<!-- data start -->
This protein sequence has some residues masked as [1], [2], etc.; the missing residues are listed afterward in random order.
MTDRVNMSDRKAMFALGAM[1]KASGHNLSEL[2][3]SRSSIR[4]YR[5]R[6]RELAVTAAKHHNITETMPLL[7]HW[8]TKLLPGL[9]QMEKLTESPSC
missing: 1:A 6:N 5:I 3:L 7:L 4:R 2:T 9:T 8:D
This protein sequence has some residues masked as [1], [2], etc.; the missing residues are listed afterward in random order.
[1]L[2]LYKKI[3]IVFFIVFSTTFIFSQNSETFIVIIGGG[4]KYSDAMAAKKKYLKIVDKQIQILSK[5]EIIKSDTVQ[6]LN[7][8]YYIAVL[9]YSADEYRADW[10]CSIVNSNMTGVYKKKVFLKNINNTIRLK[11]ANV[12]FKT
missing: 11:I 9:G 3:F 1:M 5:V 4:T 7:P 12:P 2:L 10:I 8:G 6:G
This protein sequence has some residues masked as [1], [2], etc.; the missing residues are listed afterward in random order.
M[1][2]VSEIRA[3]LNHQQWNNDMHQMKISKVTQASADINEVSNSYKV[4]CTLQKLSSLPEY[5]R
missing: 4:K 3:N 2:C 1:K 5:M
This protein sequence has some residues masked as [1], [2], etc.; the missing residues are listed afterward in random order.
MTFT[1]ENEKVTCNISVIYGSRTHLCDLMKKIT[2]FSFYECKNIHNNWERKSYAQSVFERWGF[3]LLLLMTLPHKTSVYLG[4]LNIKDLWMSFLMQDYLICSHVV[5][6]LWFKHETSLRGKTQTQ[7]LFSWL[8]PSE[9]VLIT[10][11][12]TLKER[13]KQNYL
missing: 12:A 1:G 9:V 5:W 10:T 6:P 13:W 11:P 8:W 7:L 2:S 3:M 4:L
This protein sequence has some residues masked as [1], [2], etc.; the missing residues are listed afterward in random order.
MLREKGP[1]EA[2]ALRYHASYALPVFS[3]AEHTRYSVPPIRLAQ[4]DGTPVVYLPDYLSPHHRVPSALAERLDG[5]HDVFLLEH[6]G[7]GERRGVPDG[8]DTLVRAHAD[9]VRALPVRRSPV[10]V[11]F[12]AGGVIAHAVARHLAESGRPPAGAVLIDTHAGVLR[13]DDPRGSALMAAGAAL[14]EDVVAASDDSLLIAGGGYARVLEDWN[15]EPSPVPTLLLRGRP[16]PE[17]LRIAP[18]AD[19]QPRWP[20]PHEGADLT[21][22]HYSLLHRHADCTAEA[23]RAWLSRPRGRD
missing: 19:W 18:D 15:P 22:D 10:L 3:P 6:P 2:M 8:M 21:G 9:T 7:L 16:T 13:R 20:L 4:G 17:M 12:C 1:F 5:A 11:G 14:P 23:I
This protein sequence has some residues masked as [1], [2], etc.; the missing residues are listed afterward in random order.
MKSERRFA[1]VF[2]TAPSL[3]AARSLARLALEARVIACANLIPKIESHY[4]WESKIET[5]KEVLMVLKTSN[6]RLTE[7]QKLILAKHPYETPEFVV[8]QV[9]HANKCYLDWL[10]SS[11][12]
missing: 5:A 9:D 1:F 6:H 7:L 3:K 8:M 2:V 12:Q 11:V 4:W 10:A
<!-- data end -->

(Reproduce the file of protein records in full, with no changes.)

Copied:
This protein sequence has some residues masked as [1], [2], etc.; the missing residues are listed afterward in random order.
MTDRVNMSDRKAMFALGAM[1]KASGHNLSEL[2][3]SRSSIR[4]YR[5]R[6]RELAVTAAKHHNITETMPLL[7]HW[8]TKLLPGL[9]QMEKLTESPSC
missing: 1:A 6:N 5:I 3:L 7:L 4:R 2:T 9:T 8:D
This protein sequence has some residues masked as [1], [2], etc.; the missing residues are listed afterward in random order.
[1]L[2]LYKKI[3]IVFFIVFSTTFIFSQNSETFIVIIGGG[4]KYSDAMAAKKKYLKIVDKQIQILSK[5]EIIKSDTVQ[6]LN[7][8]YYIAVL[9]YSADEYRADW[10]CSIVNSNMTGVYKKKVFLKNINNTIRLK[11]ANV[12]FKT
missing: 11:I 9:G 3:F 1:M 5:V 4:T 7:P 12:P 2:L 10:I 8:G 6:G
This protein sequence has some residues masked as [1], [2], etc.; the missing residues are listed afterward in random order.
M[1][2]VSEIRA[3]LNHQQWNNDMHQMKISKVTQASADINEVSNSYKV[4]CTLQKLSSLPEY[5]R
missing: 4:K 3:N 2:C 1:K 5:M
This protein sequence has some residues masked as [1], [2], etc.; the missing residues are listed afterward in random order.
MTFT[1]ENEKVTCNISVIYGSRTHLCDLMKKIT[2]FSFYECKNIHNNWERKSYAQSVFERWGF[3]LLLLMTLPHKTSVYLG[4]LNIKDLWMSFLMQDYLICSHVV[5][6]LWFKHETSLRGKTQTQ[7]LFSWL[8]PSE[9]VLIT[10][11][12]TLKER[13]KQNYL
missing: 12:A 1:G 9:V 5:W 10:T 6:P 13:W 11:P 8:W 7:L 2:S 3:M 4:L
This protein sequence has some residues masked as [1], [2], etc.; the missing residues are listed afterward in random order.
MLREKGP[1]EA[2]ALRYHASYALPVFS[3]AEHTRYSVPPIRLAQ[4]DGTPVVYLPDYLSPHHRVPSALAERLDG[5]HDVFLLEH[6]G[7]GERRGVPDG[8]DTLVRAHAD[9]VRALPVRRSPV[10]V[11]F[12]AGGVIAHAVARHLAESGRPPAGAVLIDTHAGVLR[13]DDPRGSALMAAGAAL[14]EDVVAASDDSLLIAGGGYARVLEDWN[15]EPSPVPTLLLRGRP[16]PE[17]LRIAP[18]AD[19]QPRWP[20]PHEGADLT[21][22]HYSLLHRHADCTAEA[23]RAWLSRPRGRD
missing: 19:W 18:D 15:P 22:D 10:L 3:P 6:P 2:M 8:M 21:G 9:T 7:L 16:T 13:R 20:L 4:G 17:M 12:C 1:F 5:A 11:G 14:P 23:I
This protein sequence has some residues masked as [1], [2], etc.; the missing residues are listed afterward in random order.
MKSERRFA[1]VF[2]TAPSL[3]AARSLARLALEARVIACANLIPKIESHY[4]WESKIET[5]KEVLMVLKTSN[6]RLTE[7]QKLILAKHPYETPEFVV[8]QV[9]HANKCYLDWL[10]SS[11][12]
missing: 5:A 9:D 1:F 6:H 7:L 3:K 8:M 2:V 12:Q 11:V 4:W 10:A